(This article belongs to the Special Issue Autonomous Driving and Intelligent Transportation)
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18 pages, 3606 KiB  
Article
Stability Analysis of the Vehicular Platoon with Sensing Delay and Communication Delay: CTCR Paradigm via Dixon Resultant
Appl. Sci. 2023, 13(21), 11807; https://doi.org/10.3390/app132111807 - 28 Oct 2023
Cited by 1 | Viewed by 708
Abstract
For the vehicular platoon consisting of connected automotive vehicles, time delays degrade both the internal stability and string stability. In this study, the internal stability and string stability of the vehicular platoon suffering from sensing delay and communication delay are investigated. In the [...] Read more.
For the vehicular platoon consisting of connected automotive vehicles, time delays degrade both the internal stability and string stability. In this study, the internal stability and string stability of the vehicular platoon suffering from sensing delay and communication delay are investigated. In the internal stability analysis, the necessary and sufficient internal stability condition is obtained and the exact time delay margins (ETDMs) are derived via the cluster treatment of characteristic root (CTCR) paradigm. A Dixon resultant matrix–based method is proposed to determine the kernel and offspring hypersurfaces of the CTCR paradigm, and then the computational burden of deriving the ETDMs is reduced significantly. In the string stability analysis, we first propose the string stability conditions for the situation no matter how large the frequency of the leader vehicle’s maneuver is. Furthermore, the more practical string stability conditions are studied by considering only the region of low frequency, where most of the energy of the spacing errors exists. Then, a lower bound of the time headway is deduced to enhance road capacity, so the potential of the vehicular platoon is fully motivated. Numerical simulations are provided to illustrate the effectiveness of the theoretical claims. Full article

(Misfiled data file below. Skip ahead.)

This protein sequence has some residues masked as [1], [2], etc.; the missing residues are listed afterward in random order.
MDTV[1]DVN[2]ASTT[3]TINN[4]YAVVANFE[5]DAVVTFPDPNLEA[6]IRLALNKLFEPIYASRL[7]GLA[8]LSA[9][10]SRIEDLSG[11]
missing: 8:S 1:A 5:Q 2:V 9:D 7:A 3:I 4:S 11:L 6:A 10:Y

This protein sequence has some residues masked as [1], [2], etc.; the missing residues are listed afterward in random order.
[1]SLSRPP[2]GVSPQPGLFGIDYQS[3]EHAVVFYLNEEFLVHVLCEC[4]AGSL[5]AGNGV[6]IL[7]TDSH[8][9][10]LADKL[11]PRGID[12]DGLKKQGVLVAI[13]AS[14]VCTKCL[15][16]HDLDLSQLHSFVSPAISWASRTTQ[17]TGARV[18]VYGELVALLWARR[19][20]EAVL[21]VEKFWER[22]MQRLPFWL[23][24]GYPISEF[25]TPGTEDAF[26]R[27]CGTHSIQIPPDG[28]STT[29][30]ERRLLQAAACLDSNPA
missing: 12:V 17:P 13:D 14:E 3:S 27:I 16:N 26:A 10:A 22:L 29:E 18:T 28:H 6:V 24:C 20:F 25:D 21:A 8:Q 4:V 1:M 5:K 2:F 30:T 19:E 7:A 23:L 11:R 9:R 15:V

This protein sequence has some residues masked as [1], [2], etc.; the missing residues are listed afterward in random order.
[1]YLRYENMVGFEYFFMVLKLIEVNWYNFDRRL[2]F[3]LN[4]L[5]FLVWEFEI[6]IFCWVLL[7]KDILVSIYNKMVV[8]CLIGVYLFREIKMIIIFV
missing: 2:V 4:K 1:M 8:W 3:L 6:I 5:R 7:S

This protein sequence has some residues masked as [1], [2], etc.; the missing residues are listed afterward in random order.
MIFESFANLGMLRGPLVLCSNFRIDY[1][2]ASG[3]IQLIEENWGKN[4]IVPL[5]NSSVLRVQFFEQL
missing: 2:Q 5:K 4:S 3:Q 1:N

(This article belongs to the Special Issue Autonomous Driving and Intelligent Transportation)
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20 pages, 4706 KiB  
Article
CQDFormer: Cyclic Quasi-Dynamic Transformers for Hourly Origin-Destination Estimation
Appl. Sci. 2023, 13(20), 11257; https://doi.org/10.3390/app132011257 - 13 Oct 2023
Cited by 1 | Viewed by 463
Abstract
Due to the inherent difficulty in direct observation of traffic demand (including generation, attraction, and assignment), the estimation of origin–destination (OD) poses a significant and intricate challenge in the realm of Intelligent Transportation Systems. As the state-of-the-art methods usually focus on a single [...] Read more.
Due to the inherent difficulty in direct observation of traffic demand (including generation, attraction, and assignment), the estimation of origin–destination (OD) poses a significant and intricate challenge in the realm of Intelligent Transportation Systems. As the state-of-the-art methods usually focus on a single traffic demand distribution, accurate estimation of OD in the face of diverse traffic demand and road structures remains a formidable task. To this end, this study proposes a novel model, Cyclic Quasi-Dynamic Transformers (CQDFormer), which leverages forward and backward neural networks for effective OD estimation and traffic assignment. The employment of quasi-dynamic assumption and self-attention mechanism enables CQDFormer to capture the diverse and non-linear characteristics inherent in traffic demand. We utilize calibrated simulations to generate traffic count-OD pairwise data. Additionally, we incorporate real prior matrices and traffic count data to mitigate the distributional shift between simulation and the reality. The proposed CQDFormer is examined using Simuation of Urban Mobility (SUMO), on a large-scale downtown area in Haikou, China, comprising 2328 roads and 1171 junctions. It is found that CQDFormer shows satisfied convergence performance, and achieves a reduction of RMSE by 46.98%, MAE by 45.40% and MAPE by 29.76%, in comparison to the state-of-the-art method with the best performance. Full article
(This article belongs to the Special Issue Autonomous Driving and Intelligent Transportation)